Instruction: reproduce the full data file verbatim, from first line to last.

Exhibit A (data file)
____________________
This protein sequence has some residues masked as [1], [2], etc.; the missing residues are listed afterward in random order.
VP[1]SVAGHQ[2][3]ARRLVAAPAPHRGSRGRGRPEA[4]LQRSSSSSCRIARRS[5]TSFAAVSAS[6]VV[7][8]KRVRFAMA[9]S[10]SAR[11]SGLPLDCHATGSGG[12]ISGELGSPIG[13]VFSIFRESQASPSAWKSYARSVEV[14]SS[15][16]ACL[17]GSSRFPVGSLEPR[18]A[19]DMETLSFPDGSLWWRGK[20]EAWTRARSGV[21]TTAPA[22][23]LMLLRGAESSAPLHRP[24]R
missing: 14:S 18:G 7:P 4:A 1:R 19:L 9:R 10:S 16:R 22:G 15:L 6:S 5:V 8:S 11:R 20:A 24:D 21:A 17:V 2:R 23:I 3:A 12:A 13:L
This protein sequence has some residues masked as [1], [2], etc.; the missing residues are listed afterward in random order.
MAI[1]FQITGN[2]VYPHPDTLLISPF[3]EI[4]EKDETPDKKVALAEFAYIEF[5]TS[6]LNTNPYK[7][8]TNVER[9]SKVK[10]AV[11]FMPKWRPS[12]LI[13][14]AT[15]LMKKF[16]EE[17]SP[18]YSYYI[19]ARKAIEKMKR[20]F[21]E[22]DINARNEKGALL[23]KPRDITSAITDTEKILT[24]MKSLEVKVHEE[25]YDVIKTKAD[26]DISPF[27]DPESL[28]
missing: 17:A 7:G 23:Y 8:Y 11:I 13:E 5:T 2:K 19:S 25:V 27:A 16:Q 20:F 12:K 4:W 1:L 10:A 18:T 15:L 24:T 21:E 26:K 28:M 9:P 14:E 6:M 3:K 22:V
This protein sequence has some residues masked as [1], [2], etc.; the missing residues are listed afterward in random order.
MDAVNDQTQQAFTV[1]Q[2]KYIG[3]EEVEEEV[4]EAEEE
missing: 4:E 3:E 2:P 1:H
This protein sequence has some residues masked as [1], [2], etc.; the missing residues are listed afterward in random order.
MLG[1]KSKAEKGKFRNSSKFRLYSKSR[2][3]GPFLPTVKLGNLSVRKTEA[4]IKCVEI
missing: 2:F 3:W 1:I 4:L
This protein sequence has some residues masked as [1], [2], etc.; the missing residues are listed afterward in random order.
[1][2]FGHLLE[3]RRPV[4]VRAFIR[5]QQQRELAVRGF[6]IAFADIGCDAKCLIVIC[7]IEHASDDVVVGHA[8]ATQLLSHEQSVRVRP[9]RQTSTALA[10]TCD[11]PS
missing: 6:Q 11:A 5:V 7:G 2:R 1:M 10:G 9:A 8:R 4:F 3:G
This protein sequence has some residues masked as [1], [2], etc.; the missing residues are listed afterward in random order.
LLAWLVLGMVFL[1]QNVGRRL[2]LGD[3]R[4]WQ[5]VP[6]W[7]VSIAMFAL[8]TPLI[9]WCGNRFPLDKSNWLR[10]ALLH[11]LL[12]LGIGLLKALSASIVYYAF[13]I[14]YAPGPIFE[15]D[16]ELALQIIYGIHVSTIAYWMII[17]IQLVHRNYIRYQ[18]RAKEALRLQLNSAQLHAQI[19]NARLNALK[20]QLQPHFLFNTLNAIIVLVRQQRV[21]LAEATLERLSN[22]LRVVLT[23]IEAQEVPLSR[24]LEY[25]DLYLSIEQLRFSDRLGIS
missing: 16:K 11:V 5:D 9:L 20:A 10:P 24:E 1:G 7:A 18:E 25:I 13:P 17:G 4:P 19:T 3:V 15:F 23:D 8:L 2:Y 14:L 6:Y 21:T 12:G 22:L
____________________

This protein sequence has some residues masked as [1], [2], etc.; the missing residues are listed afterward in random order.
VP[1]SVAGHQ[2][3]ARRLVAAPAPHRGSRGRGRPEA[4]LQRSSSSSCRIARRS[5]TSFAAVSAS[6]VV[7][8]KRVRFAMA[9]S[10]SAR[11]SGLPLDCHATGSGG[12]ISGELGSPIG[13]VFSIFRESQASPSAWKSYARSVEV[14]SS[15][16]ACL[17]GSSRFPVGSLEPR[18]A[19]DMETLSFPDGSLWWRGK[20]EAWTRARSGV[21]TTAPA[22][23]LMLLRGAESSAPLHRP[24]R
missing: 14:S 18:G 7:P 4:A 1:R 19:L 9:R 10:S 16:R 22:G 15:L 6:S 5:V 8:S 11:R 20:A 24:D 21:A 17:V 2:R 23:I 3:A 12:A 13:L
This protein sequence has some residues masked as [1], [2], etc.; the missing residues are listed afterward in random order.
MAI[1]FQITGN[2]VYPHPDTLLISPF[3]EI[4]EKDETPDKKVALAEFAYIEF[5]TS[6]LNTNPYK[7][8]TNVER[9]SKVK[10]AV[11]FMPKWRPS[12]LI[13][14]AT[15]LMKKF[16]EE[17]SP[18]YSYYI[19]ARKAIEKMKR[20]F[21]E[22]DINARNEKGALL[23]KPRDITSAITDTEKILT[24]MKSLEVKVHEE[25]YDVIKTKAD[26]DISPF[27]DPESL[28]
missing: 17:A 7:G 23:Y 8:Y 11:I 13:E 5:T 2:K 19:S 25:V 27:A 16:Q 20:F 12:K 4:W 1:L 10:A 18:T 15:L 24:T 21:E 26:K 28:M 9:P 14:E 6:M 3:K 22:V
This protein sequence has some residues masked as [1], [2], etc.; the missing residues are listed afterward in random order.
MDAVNDQTQQAFTV[1]Q[2]KYIG[3]EEVEEEV[4]EAEEE
missing: 4:E 3:E 2:P 1:H
This protein sequence has some residues masked as [1], [2], etc.; the missing residues are listed afterward in random order.
MLG[1]KSKAEKGKFRNSSKFRLYSKSR[2][3]GPFLPTVKLGNLSVRKTEA[4]IKCVEI
missing: 2:F 3:W 1:I 4:L
This protein sequence has some residues masked as [1], [2], etc.; the missing residues are listed afterward in random order.
[1][2]FGHLLE[3]RRPV[4]VRAFIR[5]QQQRELAVRGF[6]IAFADIGCDAKCLIVIC[7]IEHASDDVVVGHA[8]ATQLLSHEQSVRVRP[9]RQTSTALA[10]TCD[11]PS
missing: 6:Q 11:A 5:V 7:G 2:R 1:M 10:G 9:A 8:R 4:F 3:G
This protein sequence has some residues masked as [1], [2], etc.; the missing residues are listed afterward in random order.
LLAWLVLGMVFL[1]QNVGRRL[2]LGD[3]R[4]WQ[5]VP[6]W[7]VSIAMFAL[8]TPLI[9]WCGNRFPLDKSNWLR[10]ALLH[11]LL[12]LGIGLLKALSASIVYYAF[13]I[14]YAPGPIFE[15]D[16]ELALQIIYGIHVSTIAYWMII[17]IQLVHRNYIRYQ[18]RAKEALRLQLNSAQLHAQI[19]NARLNALK[20]QLQPHFLFNTLNAIIVLVRQQRV[21]LAEATLERLSN[22]LRVVLT[23]IEAQEVPLSR[24]LEY[25]DLYLSIEQLRFSDRLGIS
missing: 16:K 11:V 5:D 9:L 20:A 10:P 24:E 1:G 7:A 18:E 25:I 13:P 17:G 4:P 19:T 3:V 15:F 23:D 8:L 2:Y 14:L 6:Y 21:T 12:G 22:L